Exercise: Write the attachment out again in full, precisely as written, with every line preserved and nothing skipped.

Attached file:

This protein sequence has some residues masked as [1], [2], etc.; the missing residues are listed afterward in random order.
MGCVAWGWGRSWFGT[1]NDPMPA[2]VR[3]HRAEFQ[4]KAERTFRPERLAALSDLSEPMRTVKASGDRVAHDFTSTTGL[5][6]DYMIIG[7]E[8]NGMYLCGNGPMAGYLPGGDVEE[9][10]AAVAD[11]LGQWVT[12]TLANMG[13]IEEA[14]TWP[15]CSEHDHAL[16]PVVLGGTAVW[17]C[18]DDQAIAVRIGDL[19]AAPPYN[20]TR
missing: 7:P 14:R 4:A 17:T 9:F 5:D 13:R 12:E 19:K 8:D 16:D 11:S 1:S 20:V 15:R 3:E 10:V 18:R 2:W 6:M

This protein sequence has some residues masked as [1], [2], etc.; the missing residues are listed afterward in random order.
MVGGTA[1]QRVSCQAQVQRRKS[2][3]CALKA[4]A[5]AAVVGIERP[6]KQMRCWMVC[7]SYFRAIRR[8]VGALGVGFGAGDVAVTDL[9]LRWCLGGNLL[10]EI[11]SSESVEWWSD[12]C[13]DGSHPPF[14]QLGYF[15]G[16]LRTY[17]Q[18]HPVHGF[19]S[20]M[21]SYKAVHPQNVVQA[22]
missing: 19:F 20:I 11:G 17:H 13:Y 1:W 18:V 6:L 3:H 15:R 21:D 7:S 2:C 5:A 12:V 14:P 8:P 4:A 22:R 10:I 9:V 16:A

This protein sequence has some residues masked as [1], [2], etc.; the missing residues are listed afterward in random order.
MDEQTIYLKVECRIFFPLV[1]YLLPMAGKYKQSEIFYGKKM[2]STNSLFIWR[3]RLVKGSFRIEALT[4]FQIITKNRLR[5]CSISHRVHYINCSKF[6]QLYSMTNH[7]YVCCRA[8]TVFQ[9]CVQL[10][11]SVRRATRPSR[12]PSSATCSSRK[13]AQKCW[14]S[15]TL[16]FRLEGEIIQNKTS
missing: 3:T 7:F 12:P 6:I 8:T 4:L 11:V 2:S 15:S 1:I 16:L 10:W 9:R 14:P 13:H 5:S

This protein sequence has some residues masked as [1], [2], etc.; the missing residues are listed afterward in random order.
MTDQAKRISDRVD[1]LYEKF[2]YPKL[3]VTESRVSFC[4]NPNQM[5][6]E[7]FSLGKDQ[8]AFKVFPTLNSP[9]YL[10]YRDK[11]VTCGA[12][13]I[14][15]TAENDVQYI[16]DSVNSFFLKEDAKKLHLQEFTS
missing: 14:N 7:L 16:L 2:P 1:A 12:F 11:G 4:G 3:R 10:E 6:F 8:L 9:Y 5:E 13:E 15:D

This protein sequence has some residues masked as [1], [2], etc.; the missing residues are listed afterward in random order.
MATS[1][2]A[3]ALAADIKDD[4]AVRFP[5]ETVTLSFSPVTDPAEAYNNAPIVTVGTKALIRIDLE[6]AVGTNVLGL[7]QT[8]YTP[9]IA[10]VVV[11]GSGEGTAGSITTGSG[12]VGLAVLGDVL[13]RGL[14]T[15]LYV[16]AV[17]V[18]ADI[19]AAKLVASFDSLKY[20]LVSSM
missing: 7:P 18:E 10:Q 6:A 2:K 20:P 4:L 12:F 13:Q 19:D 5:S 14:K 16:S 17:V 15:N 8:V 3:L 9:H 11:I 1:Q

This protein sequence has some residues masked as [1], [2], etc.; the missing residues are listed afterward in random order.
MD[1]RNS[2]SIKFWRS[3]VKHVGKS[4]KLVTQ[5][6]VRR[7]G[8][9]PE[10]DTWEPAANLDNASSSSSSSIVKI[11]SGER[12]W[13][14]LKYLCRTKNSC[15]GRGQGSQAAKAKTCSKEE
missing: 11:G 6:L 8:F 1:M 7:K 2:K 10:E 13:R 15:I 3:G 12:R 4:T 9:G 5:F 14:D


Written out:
This protein sequence has some residues masked as [1], [2], etc.; the missing residues are listed afterward in random order.
MGCVAWGWGRSWFGT[1]NDPMPA[2]VR[3]HRAEFQ[4]KAERTFRPERLAALSDLSEPMRTVKASGDRVAHDFTSTTGL[5][6]DYMIIG[7]E[8]NGMYLCGNGPMAGYLPGGDVEE[9][10]AAVAD[11]LGQWVT[12]TLANMG[13]IEEA[14]TWP[15]CSEHDHAL[16]PVVLGGTAVW[17]C[18]DDQAIAVRIGDL[19]AAPPYN[20]TR
missing: 7:P 14:R 4:A 17:T 9:F 5:D 13:R 12:E 19:K 8:D 16:D 11:S 1:S 20:V 15:R 3:E 10:V 18:R 2:W 6:M

This protein sequence has some residues masked as [1], [2], etc.; the missing residues are listed afterward in random order.
MVGGTA[1]QRVSCQAQVQRRKS[2][3]CALKA[4]A[5]AAVVGIERP[6]KQMRCWMVC[7]SYFRAIRR[8]VGALGVGFGAGDVAVTDL[9]LRWCLGGNLL[10]EI[11]SSESVEWWSD[12]C[13]DGSHPPF[14]QLGYF[15]G[16]LRTY[17]Q[18]HPVHGF[19]S[20]M[21]SYKAVHPQNVVQA[22]
missing: 19:F 20:I 11:G 17:H 13:Y 1:W 18:V 6:L 3:H 15:R 21:D 7:S 2:C 5:A 12:V 14:P 8:P 4:A 22:R 10:I 9:V 16:A

This protein sequence has some residues masked as [1], [2], etc.; the missing residues are listed afterward in random order.
MDEQTIYLKVECRIFFPLV[1]YLLPMAGKYKQSEIFYGKKM[2]STNSLFIWR[3]RLVKGSFRIEALT[4]FQIITKNRLR[5]CSISHRVHYINCSKF[6]QLYSMTNH[7]YVCCRA[8]TVFQ[9]CVQL[10][11]SVRRATRPSR[12]PSSATCSSRK[13]AQKCW[14]S[15]TL[16]FRLEGEIIQNKTS
missing: 3:T 7:F 12:P 6:I 8:T 4:L 11:V 2:S 15:S 1:I 16:L 10:W 9:R 14:P 13:H 5:S

This protein sequence has some residues masked as [1], [2], etc.; the missing residues are listed afterward in random order.
MTDQAKRISDRVD[1]LYEKF[2]YPKL[3]VTESRVSFC[4]NPNQM[5][6]E[7]FSLGKDQ[8]AFKVFPTLNSP[9]YL[10]YRDK[11]VTCGA[12][13]I[14][15]TAENDVQYI[16]DSVNSFFLKEDAKKLHLQEFTS
missing: 14:N 7:L 16:L 2:P 1:A 12:F 11:G 4:G 3:R 10:E 6:F 8:L 9:Y 5:E 13:E 15:D

This protein sequence has some residues masked as [1], [2], etc.; the missing residues are listed afterward in random order.
MATS[1][2]A[3]ALAADIKDD[4]AVRFP[5]ETVTLSFSPVTDPAEAYNNAPIVTVGTKALIRIDLE[6]AVGTNVLGL[7]QT[8]YTP[9]IA[10]VVV[11]GSGEGTAGSITTGSG[12]VGLAVLGDVL[13]RGL[14]T[15]LYV[16]AV[17]V[18]ADI[19]AAKLVASFDSLKY[20]LVSSM
missing: 7:P 18:E 10:Q 6:A 2:K 20:P 4:L 12:F 13:Q 19:D 5:S 14:K 16:S 17:V 15:N 8:V 3:L 9:H 11:I 1:Q

This protein sequence has some residues masked as [1], [2], etc.; the missing residues are listed afterward in random order.
MD[1]RNS[2]SIKFWRS[3]VKHVGKS[4]KLVTQ[5][6]VRR[7]G[8][9]PE[10]DTWEPAANLDNASSSSSSSIVKI[11]SGER[12]W[13][14]LKYLCRTKNSC[15]GRGQGSQAAKAKTCSKEE
missing: 11:G 6:L 8:F 1:M 7:K 2:K 10:E 13:R 15:I 3:G 12:R 4:T 9:G 5:F 14:D